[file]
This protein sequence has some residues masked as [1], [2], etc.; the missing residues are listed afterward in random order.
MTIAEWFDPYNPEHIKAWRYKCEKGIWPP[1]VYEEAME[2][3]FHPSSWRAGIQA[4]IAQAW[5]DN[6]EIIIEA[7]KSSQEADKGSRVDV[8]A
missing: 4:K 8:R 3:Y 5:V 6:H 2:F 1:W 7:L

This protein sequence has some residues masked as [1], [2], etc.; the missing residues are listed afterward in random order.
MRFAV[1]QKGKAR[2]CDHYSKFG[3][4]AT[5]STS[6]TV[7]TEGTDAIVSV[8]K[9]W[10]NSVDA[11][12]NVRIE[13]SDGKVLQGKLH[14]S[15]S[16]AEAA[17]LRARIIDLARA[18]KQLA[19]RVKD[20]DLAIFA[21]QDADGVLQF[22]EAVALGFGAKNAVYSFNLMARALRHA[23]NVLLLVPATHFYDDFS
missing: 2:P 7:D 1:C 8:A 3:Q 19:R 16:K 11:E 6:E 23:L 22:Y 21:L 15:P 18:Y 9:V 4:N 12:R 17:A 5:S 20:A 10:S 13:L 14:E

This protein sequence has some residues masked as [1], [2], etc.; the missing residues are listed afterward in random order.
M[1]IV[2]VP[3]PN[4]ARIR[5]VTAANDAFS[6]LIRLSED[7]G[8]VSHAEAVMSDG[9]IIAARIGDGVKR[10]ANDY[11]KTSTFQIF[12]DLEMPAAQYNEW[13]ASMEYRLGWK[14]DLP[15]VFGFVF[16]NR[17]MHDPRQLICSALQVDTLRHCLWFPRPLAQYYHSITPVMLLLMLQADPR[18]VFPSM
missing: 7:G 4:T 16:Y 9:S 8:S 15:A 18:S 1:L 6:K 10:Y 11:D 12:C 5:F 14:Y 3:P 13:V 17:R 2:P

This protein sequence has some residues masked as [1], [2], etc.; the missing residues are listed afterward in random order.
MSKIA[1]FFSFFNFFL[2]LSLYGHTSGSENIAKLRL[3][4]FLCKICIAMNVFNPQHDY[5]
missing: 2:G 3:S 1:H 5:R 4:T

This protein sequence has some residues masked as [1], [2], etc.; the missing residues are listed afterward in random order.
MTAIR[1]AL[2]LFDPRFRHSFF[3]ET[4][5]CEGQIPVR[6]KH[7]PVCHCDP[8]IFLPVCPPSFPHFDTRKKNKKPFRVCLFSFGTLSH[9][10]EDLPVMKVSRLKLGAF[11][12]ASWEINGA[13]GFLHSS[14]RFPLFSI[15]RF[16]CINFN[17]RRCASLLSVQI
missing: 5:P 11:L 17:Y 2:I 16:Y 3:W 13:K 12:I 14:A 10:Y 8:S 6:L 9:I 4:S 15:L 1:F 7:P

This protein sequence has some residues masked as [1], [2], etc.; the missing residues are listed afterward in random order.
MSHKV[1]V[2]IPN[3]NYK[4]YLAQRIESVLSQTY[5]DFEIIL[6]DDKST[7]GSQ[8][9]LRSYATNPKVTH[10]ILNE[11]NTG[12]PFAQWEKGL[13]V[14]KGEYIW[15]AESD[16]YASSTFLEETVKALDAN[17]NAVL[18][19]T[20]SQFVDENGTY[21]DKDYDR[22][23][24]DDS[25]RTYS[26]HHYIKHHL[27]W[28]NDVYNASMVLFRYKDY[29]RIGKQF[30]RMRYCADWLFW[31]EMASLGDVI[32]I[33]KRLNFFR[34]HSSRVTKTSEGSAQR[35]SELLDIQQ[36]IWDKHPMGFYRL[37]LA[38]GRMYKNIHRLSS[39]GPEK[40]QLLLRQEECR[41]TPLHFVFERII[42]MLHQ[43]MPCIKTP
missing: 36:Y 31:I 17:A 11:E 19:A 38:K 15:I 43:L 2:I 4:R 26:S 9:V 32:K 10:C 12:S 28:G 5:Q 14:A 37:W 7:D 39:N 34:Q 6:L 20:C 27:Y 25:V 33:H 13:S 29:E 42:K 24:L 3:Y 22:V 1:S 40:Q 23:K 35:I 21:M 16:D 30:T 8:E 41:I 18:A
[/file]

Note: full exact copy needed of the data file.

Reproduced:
This protein sequence has some residues masked as [1], [2], etc.; the missing residues are listed afterward in random order.
MTIAEWFDPYNPEHIKAWRYKCEKGIWPP[1]VYEEAME[2][3]FHPSSWRAGIQA[4]IAQAW[5]DN[6]EIIIEA[7]KSSQEADKGSRVDV[8]A
missing: 4:K 8:R 3:Y 5:V 6:H 2:F 1:W 7:L

This protein sequence has some residues masked as [1], [2], etc.; the missing residues are listed afterward in random order.
MRFAV[1]QKGKAR[2]CDHYSKFG[3][4]AT[5]STS[6]TV[7]TEGTDAIVSV[8]K[9]W[10]NSVDA[11][12]NVRIE[13]SDGKVLQGKLH[14]S[15]S[16]AEAA[17]LRARIIDLARA[18]KQLA[19]RVKD[20]DLAIFA[21]QDADGVLQF[22]EAVALGFGAKNAVYSFNLMARALRHA[23]NVLLLVPATHFYDDFS
missing: 2:P 7:D 1:C 8:A 3:Q 19:R 16:K 11:E 6:E 23:L 22:Y 21:L 15:P 18:Y 9:V 4:N 12:R 17:A 5:S 20:A 10:S 13:L 14:E

This protein sequence has some residues masked as [1], [2], etc.; the missing residues are listed afterward in random order.
M[1]IV[2]VP[3]PN[4]ARIR[5]VTAANDAFS[6]LIRLSED[7]G[8]VSHAEAVMSDG[9]IIAARIGDGVKR[10]ANDY[11]KTSTFQIF[12]DLEMPAAQYNEW[13]ASMEYRLGWK[14]DLP[15]VFGFVF[16]NR[17]MHDPRQLICSALQVDTLRHCLWFPRPLAQYYHSITPVMLLLMLQADPR[18]VFPSM
missing: 7:G 4:T 16:Y 9:S 8:S 15:A 18:S 1:L 6:K 10:Y 11:D 12:C 5:F 14:Y 3:P 13:V 17:R 2:P

This protein sequence has some residues masked as [1], [2], etc.; the missing residues are listed afterward in random order.
MSKIA[1]FFSFFNFFL[2]LSLYGHTSGSENIAKLRL[3][4]FLCKICIAMNVFNPQHDY[5]
missing: 2:G 3:S 1:H 5:R 4:T

This protein sequence has some residues masked as [1], [2], etc.; the missing residues are listed afterward in random order.
MTAIR[1]AL[2]LFDPRFRHSFF[3]ET[4][5]CEGQIPVR[6]KH[7]PVCHCDP[8]IFLPVCPPSFPHFDTRKKNKKPFRVCLFSFGTLSH[9][10]EDLPVMKVSRLKLGAF[11][12]ASWEINGA[13]GFLHSS[14]RFPLFSI[15]RF[16]CINFN[17]RRCASLLSVQI
missing: 5:P 11:L 17:Y 2:I 16:Y 3:W 13:K 12:I 14:A 10:Y 8:S 6:L 9:I 4:S 15:L 1:F 7:P

This protein sequence has some residues masked as [1], [2], etc.; the missing residues are listed afterward in random order.
MSHKV[1]V[2]IPN[3]NYK[4]YLAQRIESVLSQTY[5]DFEIIL[6]DDKST[7]GSQ[8][9]LRSYATNPKVTH[10]ILNE[11]NTG[12]PFAQWEKGL[13]V[14]KGEYIW[15]AESD[16]YASSTFLEETVKALDAN[17]NAVL[18][19]T[20]SQFVDENGTY[21]DKDYDR[22][23][24]DDS[25]RTYS[26]HHYIKHHL[27]W[28]NDVYNASMVLFRYKDY[29]RIGKQF[30]RMRYCADWLFW[31]EMASLGDVI[32]I[33]KRLNFFR[34]HSSRVTKTSEGSAQR[35]SELLDIQQ[36]IWDKHPMGFYRL[37]LA[38]GRMYKNIHRLSS[39]GPEK[40]QLLLRQEECR[41]TPLHFVFERII[42]MLHQ[43]MPCIKTP
missing: 36:Y 31:I 17:A 11:E 19:A 38:K 15:I 43:L 2:I 4:R 26:S 9:V 32:K 10:C 12:S 28:G 5:Q 14:A 37:W 7:D 39:N 34:Q 6:L 20:C 27:Y 25:V 33:H 13:S 29:E 42:K 24:L 3:Y 22:V 1:S 40:Q 23:K 35:I 21:M 16:D 30:T 8:E 41:I 18:A